Domestic Violence Awareness Month
October 3, 2019
The following account of addiction and recovery was shared with us as part of our initiative to help people share their stories. If you would like to use your voice to help others, contact us at firstname.lastname@example.org.
I was standing outside of a liquor store just before 10 am. It was minutes before they would open, and my flesh was crawling. I was nauseous and sad; in pain and broken. In that moment, I heard a voice, clear as day, though no one else was around, “This was not who you were supposed to be.”
That was eight years, four months, and 29 days ago. At the time, I lived on the beach with the man of my dreams, I had the new puppy that I had waited five years for, and I owned a restaurant. In the previous 15 years, I had actively pursued and achieved all of my goals. I should have been full of joy and gratitude. Mostly I was just full of angst and Southern Comfort.
Through college and early in my culinary career, I was a blast. I could work a fifteen-hour shift and party all night and get up and do it all over again. I thought that I was indestructible. Maybe for a little while, I was.
I was a highly functioning alcoholic. Until I wasn’t. Looking back on it, what seemed like a plunge off of a cliff was actually a painfully slow slide that I didn’t, or wouldn’t, recognize. It was easy to keep the blinders on because I was achieving what I wanted to achieve and succeeding where I needed to succeed. I had a lot of help. It is incredible what people will allow you to get away with really.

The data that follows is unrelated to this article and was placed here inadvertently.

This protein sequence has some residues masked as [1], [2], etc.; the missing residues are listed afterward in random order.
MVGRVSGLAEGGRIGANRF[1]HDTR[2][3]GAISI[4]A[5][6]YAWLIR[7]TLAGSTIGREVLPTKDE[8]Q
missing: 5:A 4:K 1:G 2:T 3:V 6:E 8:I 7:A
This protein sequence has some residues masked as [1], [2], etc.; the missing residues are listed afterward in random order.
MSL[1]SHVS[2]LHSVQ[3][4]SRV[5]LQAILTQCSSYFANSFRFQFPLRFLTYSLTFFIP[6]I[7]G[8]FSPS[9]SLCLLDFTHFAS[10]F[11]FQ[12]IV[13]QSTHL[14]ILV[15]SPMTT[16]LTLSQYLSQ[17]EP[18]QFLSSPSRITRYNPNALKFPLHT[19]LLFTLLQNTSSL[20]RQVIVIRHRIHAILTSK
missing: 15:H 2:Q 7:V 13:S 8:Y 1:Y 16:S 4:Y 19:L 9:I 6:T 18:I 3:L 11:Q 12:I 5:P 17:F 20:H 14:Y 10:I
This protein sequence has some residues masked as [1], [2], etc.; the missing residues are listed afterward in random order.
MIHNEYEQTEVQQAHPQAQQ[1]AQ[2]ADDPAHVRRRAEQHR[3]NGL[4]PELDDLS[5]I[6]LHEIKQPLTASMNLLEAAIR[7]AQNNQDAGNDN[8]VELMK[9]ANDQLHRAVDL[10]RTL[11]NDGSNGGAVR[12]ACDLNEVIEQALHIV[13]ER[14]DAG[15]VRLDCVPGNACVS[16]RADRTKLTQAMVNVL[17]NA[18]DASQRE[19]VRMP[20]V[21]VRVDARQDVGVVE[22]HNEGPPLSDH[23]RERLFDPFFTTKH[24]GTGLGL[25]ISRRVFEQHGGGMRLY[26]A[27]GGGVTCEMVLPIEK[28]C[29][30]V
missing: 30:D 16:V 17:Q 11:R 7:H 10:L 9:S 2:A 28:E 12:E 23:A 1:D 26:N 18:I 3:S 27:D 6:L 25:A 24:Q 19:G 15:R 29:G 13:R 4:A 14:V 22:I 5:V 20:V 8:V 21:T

In addition to being an alcoholic, I was a workaholic. I was smart and fast, and my work made people money. Because of that, being late now and again, or having a bad day here and there was overlooked. My family accepted that I missed important events because of my work. When I did show up, drunk as usual, it was because my job was so stressful, and they understood.
The people that loved or needed me, enabling me did not help. Realizing that all of my successes and achievements meant nothing and entering a medical detox saved my life. Today, I’m filled with joy and gratitude. Because of sobriety, my life is bigger and better than my drinking mind ever could have imagined.